Where is Your Treasure?
“Where your treasure is, there your hearts will be also.”—Luke 12:34.
THROUGHOUT human history, many have centered their lives around the acquiring of material possessions—houses, gold, silver, precious stones, extensive flocks and herds of domestic animals, and the like. People have struggled to increase their property, hoping that their labors would benefit children and grandchildren and even later generations. But are material possessions rightly the treasure that should get the prime attention from God’s servants?
2. If a Christian concentrated mainly on material goals, how would he be like “men of this system of things”?
2 If a Christian were to devote himself mainly to the pursuit of material goals, would he not be at variance with persons who are serving God? He would be much like those described by the inspired psalmist David—“men of this system of things, whose share is in this life, . . . who are satisfied with sons and who do lay up for their children what they leave over.” (Ps. 17:14) Such “men of this system of things” know nothing loftier than the satisfying of their personal desires. All that life means to them is making a good living, raising a family and leaving behind an inheritance. They give no thought to their obligation toward Jehovah God.
3. What was of greatest importance to David? (Ps. 16:5-8)
3 How different was David’s outlook on life! He declared: “As for me, in righteousness I shall behold your face; I will be satisfied when awakening to see your form.” (Ps. 17:15) Yes, his chief interest was in remaining righteous so that he might see God’s face, that is, experience divine favor and blessing as if standing before his Maker. On “awakening” to an assurance from God, David would rejoice in Jehovah’s presence with him. Truly, the psalmist’s heart had set its affections on spiritual treasures that endure.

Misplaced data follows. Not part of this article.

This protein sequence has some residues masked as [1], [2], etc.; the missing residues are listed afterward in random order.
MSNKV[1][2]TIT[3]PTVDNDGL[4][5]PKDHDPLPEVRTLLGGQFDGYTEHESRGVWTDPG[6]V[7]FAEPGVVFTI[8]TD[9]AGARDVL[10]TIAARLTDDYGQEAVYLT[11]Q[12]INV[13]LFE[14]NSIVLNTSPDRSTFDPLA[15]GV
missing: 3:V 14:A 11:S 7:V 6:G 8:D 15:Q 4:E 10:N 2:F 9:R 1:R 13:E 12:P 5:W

4. What determines where our treasure is?
4 What about today? Judged by our attitudes, words and actions, where is our treasure? Is it here on the earth or is it in the heavens? Just where our treasure is depends on the way in which our hearts are motivating us. Jesus Christ said: “Where your treasure is, there your hearts will be also.” (Luke 12:34) Our considering and applying what else the Son of God then stated can be most helpful in setting our affections where they should be.
EVALUATE MATERIAL RICHES PROPERLY
5. (a) Why did Jesus Christ refuse to involve himself in an inheritance dispute? (b) What warning did he give at that time, and why? (c) What illustration did he present to emphasize the folly of attaching undue importance to material things?
5 As we examine the context of Jesus’ words, we note that a large crowd had been listening to the Son of God. One of them spoke up: “Teacher, tell my brother to divide the inheritance with me.” (Luke 12:13) Since the Mosaic law stipulated that the firstborn son was to receive two parts of the inheritance, there really should not have been any reason for a dispute. (Deut. 21:17) Apparently the man who asked Jesus to intervene wanted more than his legal share. Seeing the issue, the Son of God refused to get involved but warned the crowd against wrongly desiring what others have. He said: “Keep your eyes open and guard against every sort of covetousness, because even when a person has an abundance his life does not result from the things he possesses.” (Luke 12:15) No matter how wealthy a person may be, he simply cannot keep himself alive indefinitely. He will die just as any other man and leave all his piled-up wealth behind. Jesus further emphasized this point when giving the following illustration:
“The land of a certain rich man produced well. Consequently he began reasoning within himself, saying, ‘What shall I do, now that I have nowhere to gather my crops?’ So he said, ‘I will do this: I will tear down my storehouses and build bigger ones, and there I will gather all my grain and all my good things; and I will say to my soul: “Soul, you have many good things laid up for many years; take your ease, eat, drink, enjoy yourself.”’ But God said to him, ‘Unreasonable one, this night they are demanding your soul from you. Who, then, is to have the things you stored up?’”—Luke 12:16-20.